# 1.6.6.1: What is a statistical test?

- Page ID
- 32641

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\(\newcommand{\avec}{\mathbf a}\) \(\newcommand{\bvec}{\mathbf b}\) \(\newcommand{\cvec}{\mathbf c}\) \(\newcommand{\dvec}{\mathbf d}\) \(\newcommand{\dtil}{\widetilde{\mathbf d}}\) \(\newcommand{\evec}{\mathbf e}\) \(\newcommand{\fvec}{\mathbf f}\) \(\newcommand{\nvec}{\mathbf n}\) \(\newcommand{\pvec}{\mathbf p}\) \(\newcommand{\qvec}{\mathbf q}\) \(\newcommand{\svec}{\mathbf s}\) \(\newcommand{\tvec}{\mathbf t}\) \(\newcommand{\uvec}{\mathbf u}\) \(\newcommand{\vvec}{\mathbf v}\) \(\newcommand{\wvec}{\mathbf w}\) \(\newcommand{\xvec}{\mathbf x}\) \(\newcommand{\yvec}{\mathbf y}\) \(\newcommand{\zvec}{\mathbf z}\) \(\newcommand{\rvec}{\mathbf r}\) \(\newcommand{\mvec}{\mathbf m}\) \(\newcommand{\zerovec}{\mathbf 0}\) \(\newcommand{\onevec}{\mathbf 1}\) \(\newcommand{\real}{\mathbb R}\) \(\newcommand{\twovec}[2]{\left[\begin{array}{r}#1 \\ #2 \end{array}\right]}\) \(\newcommand{\ctwovec}[2]{\left[\begin{array}{c}#1 \\ #2 \end{array}\right]}\) \(\newcommand{\threevec}[3]{\left[\begin{array}{r}#1 \\ #2 \\ #3 \end{array}\right]}\) \(\newcommand{\cthreevec}[3]{\left[\begin{array}{c}#1 \\ #2 \\ #3 \end{array}\right]}\) \(\newcommand{\fourvec}[4]{\left[\begin{array}{r}#1 \\ #2 \\ #3 \\ #4 \end{array}\right]}\) \(\newcommand{\cfourvec}[4]{\left[\begin{array}{c}#1 \\ #2 \\ #3 \\ #4 \end{array}\right]}\) \(\newcommand{\fivevec}[5]{\left[\begin{array}{r}#1 \\ #2 \\ #3 \\ #4 \\ #5 \\ \end{array}\right]}\) \(\newcommand{\cfivevec}[5]{\left[\begin{array}{c}#1 \\ #2 \\ #3 \\ #4 \\ #5 \\ \end{array}\right]}\) \(\newcommand{\mattwo}[4]{\left[\begin{array}{rr}#1 \amp #2 \\ #3 \amp #4 \\ \end{array}\right]}\) \(\newcommand{\laspan}[1]{\text{Span}\{#1\}}\) \(\newcommand{\bcal}{\cal B}\) \(\newcommand{\ccal}{\cal C}\) \(\newcommand{\scal}{\cal S}\) \(\newcommand{\wcal}{\cal W}\) \(\newcommand{\ecal}{\cal E}\) \(\newcommand{\coords}[2]{\left\{#1\right\}_{#2}}\) \(\newcommand{\gray}[1]{\color{gray}{#1}}\) \(\newcommand{\lgray}[1]{\color{lightgray}{#1}}\) \(\newcommand{\rank}{\operatorname{rank}}\) \(\newcommand{\row}{\text{Row}}\) \(\newcommand{\col}{\text{Col}}\) \(\renewcommand{\row}{\text{Row}}\) \(\newcommand{\nul}{\text{Nul}}\) \(\newcommand{\var}{\text{Var}}\) \(\newcommand{\corr}{\text{corr}}\) \(\newcommand{\len}[1]{\left|#1\right|}\) \(\newcommand{\bbar}{\overline{\bvec}}\) \(\newcommand{\bhat}{\widehat{\bvec}}\) \(\newcommand{\bperp}{\bvec^\perp}\) \(\newcommand{\xhat}{\widehat{\xvec}}\) \(\newcommand{\vhat}{\widehat{\vvec}}\) \(\newcommand{\uhat}{\widehat{\uvec}}\) \(\newcommand{\what}{\widehat{\wvec}}\) \(\newcommand{\Sighat}{\widehat{\Sigma}}\) \(\newcommand{\lt}{<}\) \(\newcommand{\gt}{>}\) \(\newcommand{\amp}{&}\) \(\definecolor{fillinmathshade}{gray}{0.9}\)Suppose that we compared two sets of numbers, measurements which came from two samples. From comparison, we found that they are different. But how to know if this difference did not arise by chance? In other words, how to decide that our two samples are truly different, i.e. did not come from the one population?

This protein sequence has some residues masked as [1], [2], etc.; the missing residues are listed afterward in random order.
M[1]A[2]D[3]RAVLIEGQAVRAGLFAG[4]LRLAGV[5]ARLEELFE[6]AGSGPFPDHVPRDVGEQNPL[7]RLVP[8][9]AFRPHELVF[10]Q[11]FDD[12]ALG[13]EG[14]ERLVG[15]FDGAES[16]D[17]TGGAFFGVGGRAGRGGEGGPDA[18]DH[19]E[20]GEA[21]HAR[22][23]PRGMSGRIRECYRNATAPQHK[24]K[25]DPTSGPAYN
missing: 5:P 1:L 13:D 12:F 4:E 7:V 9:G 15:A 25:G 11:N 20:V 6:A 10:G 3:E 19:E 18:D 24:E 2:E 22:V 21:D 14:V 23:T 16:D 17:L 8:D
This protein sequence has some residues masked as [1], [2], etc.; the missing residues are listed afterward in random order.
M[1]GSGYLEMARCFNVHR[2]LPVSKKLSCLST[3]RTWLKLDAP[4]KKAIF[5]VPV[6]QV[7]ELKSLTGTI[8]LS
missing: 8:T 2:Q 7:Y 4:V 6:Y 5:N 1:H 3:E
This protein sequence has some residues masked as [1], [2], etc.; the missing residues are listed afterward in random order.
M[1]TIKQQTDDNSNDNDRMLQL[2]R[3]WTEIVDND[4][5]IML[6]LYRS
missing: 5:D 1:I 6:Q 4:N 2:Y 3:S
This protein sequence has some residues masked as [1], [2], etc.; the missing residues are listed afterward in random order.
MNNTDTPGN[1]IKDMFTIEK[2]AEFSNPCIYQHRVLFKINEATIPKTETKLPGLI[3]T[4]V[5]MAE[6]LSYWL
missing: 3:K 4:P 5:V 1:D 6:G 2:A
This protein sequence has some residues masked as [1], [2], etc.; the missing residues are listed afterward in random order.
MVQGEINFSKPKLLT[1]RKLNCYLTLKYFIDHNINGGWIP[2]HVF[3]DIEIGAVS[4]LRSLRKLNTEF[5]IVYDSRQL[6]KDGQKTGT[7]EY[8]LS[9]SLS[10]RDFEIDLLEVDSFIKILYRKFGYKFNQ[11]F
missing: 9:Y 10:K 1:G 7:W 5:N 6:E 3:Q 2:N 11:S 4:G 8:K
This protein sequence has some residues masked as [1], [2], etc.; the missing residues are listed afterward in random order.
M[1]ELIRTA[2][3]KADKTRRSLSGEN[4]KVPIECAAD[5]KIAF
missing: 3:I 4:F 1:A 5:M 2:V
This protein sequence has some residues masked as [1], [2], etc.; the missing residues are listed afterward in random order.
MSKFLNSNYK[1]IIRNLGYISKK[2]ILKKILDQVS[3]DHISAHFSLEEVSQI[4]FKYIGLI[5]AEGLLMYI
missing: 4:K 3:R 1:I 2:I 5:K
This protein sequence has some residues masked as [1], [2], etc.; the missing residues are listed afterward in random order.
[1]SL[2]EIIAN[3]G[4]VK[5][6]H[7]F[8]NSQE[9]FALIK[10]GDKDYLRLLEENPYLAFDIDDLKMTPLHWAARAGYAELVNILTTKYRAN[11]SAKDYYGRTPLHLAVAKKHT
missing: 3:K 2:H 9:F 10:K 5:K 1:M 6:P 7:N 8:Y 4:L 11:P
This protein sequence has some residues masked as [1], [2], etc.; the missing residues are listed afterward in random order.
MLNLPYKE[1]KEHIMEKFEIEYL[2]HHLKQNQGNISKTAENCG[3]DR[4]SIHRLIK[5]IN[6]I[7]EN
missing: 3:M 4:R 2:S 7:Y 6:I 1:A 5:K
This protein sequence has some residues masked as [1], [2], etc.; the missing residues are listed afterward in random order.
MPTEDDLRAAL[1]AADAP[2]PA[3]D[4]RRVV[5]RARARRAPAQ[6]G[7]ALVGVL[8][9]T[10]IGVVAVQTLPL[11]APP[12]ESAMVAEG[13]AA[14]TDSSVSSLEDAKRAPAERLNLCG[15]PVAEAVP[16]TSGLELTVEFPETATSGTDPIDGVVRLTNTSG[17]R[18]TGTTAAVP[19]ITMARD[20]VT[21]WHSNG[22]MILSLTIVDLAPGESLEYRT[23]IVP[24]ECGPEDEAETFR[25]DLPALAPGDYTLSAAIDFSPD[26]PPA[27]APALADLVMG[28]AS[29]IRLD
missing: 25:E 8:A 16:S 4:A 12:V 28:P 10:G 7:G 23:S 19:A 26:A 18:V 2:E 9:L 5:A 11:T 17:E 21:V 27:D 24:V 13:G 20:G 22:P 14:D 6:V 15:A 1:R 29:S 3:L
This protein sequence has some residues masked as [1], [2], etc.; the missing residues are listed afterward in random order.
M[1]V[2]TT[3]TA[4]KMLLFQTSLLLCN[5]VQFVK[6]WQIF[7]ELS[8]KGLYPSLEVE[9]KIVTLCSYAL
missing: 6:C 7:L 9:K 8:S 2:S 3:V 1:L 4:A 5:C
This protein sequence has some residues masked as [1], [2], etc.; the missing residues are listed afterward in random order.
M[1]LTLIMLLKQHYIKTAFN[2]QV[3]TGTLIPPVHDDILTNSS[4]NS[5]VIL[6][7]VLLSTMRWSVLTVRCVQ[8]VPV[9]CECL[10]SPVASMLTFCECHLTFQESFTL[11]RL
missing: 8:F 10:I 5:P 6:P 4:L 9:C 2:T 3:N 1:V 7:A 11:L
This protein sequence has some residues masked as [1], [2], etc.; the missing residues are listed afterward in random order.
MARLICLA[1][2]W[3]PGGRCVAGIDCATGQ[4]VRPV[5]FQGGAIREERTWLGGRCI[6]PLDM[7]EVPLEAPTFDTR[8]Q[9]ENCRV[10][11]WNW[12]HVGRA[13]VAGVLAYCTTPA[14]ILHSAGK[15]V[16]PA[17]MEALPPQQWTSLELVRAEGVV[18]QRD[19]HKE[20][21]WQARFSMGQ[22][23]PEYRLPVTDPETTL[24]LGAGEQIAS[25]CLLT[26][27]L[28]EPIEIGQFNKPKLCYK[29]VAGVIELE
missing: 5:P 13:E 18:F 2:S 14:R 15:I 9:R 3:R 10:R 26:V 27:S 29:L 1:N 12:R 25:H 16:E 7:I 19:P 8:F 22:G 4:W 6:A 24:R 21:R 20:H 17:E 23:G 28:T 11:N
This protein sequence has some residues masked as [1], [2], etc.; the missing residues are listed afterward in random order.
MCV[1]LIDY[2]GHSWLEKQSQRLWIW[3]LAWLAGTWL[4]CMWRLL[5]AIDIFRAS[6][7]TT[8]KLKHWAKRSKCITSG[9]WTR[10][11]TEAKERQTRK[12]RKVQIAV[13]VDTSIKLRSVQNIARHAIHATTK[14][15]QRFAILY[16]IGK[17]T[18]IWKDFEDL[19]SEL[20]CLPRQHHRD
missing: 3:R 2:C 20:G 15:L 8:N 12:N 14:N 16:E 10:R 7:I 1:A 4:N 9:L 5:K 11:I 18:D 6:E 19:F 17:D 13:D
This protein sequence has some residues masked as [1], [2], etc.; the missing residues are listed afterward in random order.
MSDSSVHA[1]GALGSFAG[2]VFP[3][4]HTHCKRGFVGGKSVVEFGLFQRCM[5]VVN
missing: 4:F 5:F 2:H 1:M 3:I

These samples could be, for example, measurements of systolic blood pressure. If we study the drug which potentially lowers the blood pressure, it is sensible to mix it randomly with a placebo, and then ask members of the group to report their blood pressure on the first day of trial and, saying, on the tenth day. Then the difference between two measurements will allow to decide if there is any effect:

**Code \(\PageIndex{1}\) (R):**

Now, there is a promising effect, sufficient difference between blood pressure differences with drug and with placebo. This is also visible well with boxplots (**check** it yourself). How to test it? We already know how to use p-value, but it is the end of logical chain. Let us start from the beginning.

## Statistical hypotheses